Water Garden in Spring

May 2nd, 2009

Water Garden 1 Year Later

Last spring I built a water garden, I had wanted one for years but was seriously intimidated by it. Turns out it was far easier than I thought it would be, and I completed it in a weekend by myself in all aspects except having a new outdoor outlet installed in the middle of my garden by an electrician.

You can read more about my water garden here and learn how to build one yourself with my article, How to Build a Raised Stone Water Feature Pond.

I thought I would give an update on the pond. It faired well through the winter. I kept the pump running just with the fancy fountain tip removed so that the constant water flow largely kept ice from fully freezing over the top which is important for gas exchange to keep the fish alive. Science tells us that so long as water is liquid, it cannot (salinity aside) get below 32 degrees. So you don’t need to heat the water, so long as you keep it liquid, and the fish will live. But as well there needs to be a way for water to release and get gasses from the air, so keeping a pump going is a doubly good idea. And yes, as you can see in the picture, the 5 goldfish lived. Also tadpoles lived, and the Japanese trap door snails have seemingly reproduced a few times.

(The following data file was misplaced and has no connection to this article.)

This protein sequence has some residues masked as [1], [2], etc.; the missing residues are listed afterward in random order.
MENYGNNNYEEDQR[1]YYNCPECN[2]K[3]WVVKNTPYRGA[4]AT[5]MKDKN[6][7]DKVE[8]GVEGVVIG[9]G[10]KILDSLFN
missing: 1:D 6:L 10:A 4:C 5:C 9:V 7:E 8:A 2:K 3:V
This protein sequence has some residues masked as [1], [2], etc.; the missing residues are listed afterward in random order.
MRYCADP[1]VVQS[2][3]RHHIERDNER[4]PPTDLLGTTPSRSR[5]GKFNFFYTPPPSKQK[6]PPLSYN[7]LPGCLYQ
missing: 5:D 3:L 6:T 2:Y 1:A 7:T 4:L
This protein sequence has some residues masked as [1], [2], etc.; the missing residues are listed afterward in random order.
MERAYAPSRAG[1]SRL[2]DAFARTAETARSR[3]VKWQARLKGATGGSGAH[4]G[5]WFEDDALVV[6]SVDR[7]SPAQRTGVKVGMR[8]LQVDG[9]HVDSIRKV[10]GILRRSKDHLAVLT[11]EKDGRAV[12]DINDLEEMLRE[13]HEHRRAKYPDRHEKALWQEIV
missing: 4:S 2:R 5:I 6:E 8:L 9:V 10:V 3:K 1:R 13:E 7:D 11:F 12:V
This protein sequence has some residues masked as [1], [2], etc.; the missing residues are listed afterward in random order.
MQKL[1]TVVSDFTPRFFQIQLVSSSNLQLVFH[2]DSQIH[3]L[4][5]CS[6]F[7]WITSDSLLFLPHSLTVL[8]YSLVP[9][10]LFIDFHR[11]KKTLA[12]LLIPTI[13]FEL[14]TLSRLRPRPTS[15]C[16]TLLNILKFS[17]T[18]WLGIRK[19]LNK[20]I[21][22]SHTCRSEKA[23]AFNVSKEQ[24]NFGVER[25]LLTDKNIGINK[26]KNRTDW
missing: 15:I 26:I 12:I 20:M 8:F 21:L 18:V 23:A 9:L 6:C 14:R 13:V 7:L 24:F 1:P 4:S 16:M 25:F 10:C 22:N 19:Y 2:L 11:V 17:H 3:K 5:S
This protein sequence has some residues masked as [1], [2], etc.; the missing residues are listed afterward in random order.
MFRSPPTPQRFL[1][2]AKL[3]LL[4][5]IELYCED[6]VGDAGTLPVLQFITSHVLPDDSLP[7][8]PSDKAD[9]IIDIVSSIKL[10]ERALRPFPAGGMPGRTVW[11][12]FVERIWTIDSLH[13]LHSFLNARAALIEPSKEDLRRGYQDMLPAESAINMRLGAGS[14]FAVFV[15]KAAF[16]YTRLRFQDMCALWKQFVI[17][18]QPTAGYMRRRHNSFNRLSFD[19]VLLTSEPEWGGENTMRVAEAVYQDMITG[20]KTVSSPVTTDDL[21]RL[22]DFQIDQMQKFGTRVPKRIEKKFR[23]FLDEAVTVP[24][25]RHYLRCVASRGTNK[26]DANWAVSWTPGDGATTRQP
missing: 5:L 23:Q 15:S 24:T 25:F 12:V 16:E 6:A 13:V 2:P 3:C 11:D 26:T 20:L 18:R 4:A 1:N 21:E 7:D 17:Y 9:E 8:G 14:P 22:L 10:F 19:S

The pond hardware seems in decent condition, though I think I may need a new pump. It isn’t moving water as well and it makes a rattling sound which leads me to believe debris has gotten inside of it. I plan to get a new pump soon. At the very least I need new filters for the pump box it sits in.

The pond water has of course gotten dirty, all the leaves from Fall have polluted it and more algae has grown, I need to treat that.

The stonework around the outside has been damaged a little. I had a few stone sculptures of frogs and a turtle and they had some water freeze damage, so I guess they aren’t the hardest stone out there and I’ll have to take them in next year. Also some of my rim stone tile pieces loosened from their mortar bed, the ones I attached with spray foam did not loosen though, so that is another check in favor of using spray foam for that.

The plants all did well, no deaths (some did die in late summer because of a small drought). I was worried that because it was raised their roots would likely get cooler than they would have been if planted directly in the ground. But I largely chose dwarf evergreens which are typically hardy to zone 3 and so here in zone 5 they did fine. Finally, the sedum ground cover has spread a good deal and is almost fully covering everything. It spills over the stones beautifully as in the below pictures.

Blue Steppables Sedum
Purple Steppables Sedum

To view all my water garden pictures see here.

One Response to “Water Garden in Spring”

  1. Water features  Says:

    I find that using a water prof additive in the cement helps to protect the pond surrounds from the perils of frost.

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